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Disability hearing what do I need to know?

If you have applied for SSDI disability benefits and been denied you may be able to appeal your denial by filing a reconsideration. If you are denied a second time you can request a disability hearing before an administrative law judge. The Social Security Administration will send you notification for your disability hearing 20 to 30 days before your hearing date, but preparation for the hearing should begin months before you receive notice.

Steps before a disability hearing


1. Hire a disability lawyer and submit new medical evidence.

If you have requested a disability hearing the first step is to consider whether or not you need to hire a disability lawyer. Disability lawyers can help you win at every step of the disability process, but they are crucial to winning at the disability hearing (which is generally provides your best chance to win SSDI benefits).

Whether or not you hire a disability lawyer, the second step is to submit new medical information to the Office of Adjudication and Review. Medical records should be no more than 60 to 90 days old. If you are unable to submit the information prior to the hearing it should be brought to the disability hearing and submitted into evidence.

2. Submit a legal disability brief to the court

Next, your disability lawyer should submit a brief to the disability court for the judge’s review. The brief is a simplified outline and description of your conditions, supporting evidence, and information about how your condition meets or exceeds a listing on the SSA Listing of Impairments or why your disability keeps you from performing work.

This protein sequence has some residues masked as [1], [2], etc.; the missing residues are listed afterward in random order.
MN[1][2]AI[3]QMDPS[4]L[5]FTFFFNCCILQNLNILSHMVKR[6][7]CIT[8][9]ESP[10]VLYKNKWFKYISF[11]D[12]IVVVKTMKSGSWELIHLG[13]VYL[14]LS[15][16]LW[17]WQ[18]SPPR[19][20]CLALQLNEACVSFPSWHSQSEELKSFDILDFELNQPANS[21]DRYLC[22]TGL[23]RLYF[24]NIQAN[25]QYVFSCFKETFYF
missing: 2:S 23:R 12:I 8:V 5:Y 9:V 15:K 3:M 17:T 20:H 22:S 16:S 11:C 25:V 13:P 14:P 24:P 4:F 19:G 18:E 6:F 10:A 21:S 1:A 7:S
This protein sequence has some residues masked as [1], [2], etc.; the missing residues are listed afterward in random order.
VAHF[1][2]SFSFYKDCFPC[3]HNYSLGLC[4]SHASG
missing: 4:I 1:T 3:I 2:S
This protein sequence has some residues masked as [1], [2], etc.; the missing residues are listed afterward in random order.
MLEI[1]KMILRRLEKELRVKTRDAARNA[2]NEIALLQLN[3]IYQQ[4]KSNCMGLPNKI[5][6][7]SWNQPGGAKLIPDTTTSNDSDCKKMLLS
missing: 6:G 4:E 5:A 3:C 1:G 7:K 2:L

3. Attend the hearing and be ready to testify

At the hearing a vocational and medical expert may be present. Each witness will be asked questions and given an opportunity to present information about the claimant’s case. If you have hired a disability lawyer they should prep you prior to the disability hearing. Read over your case and be ready to provide personal information, including information about your formal education and any specialized vocational or other training you have completed.

You will also be asked information about your employment, whether or not you are currently working, and whether or not you have tried to work since applying for benefits. Finally, you will be asked information about your physical and mental limitations affecting your ability to care for yourself or perform routine activities and your ability to sit, walk, stand or move. The judge may also ask about your ability to lift, carry, climb, stoop and bend.

4. Be prepared for vocational expert testimony.

One of the most challenging aspects of the disability hearing is offering rebuttal testimony against testimony offered by a vocational expert. A vocational expert often attends a disability hearing to present information about why they think you can work and what jobs are available in the economy which they believe you could perform. Disability lawyers have the expertise to counter the testimony of a vocational expert.
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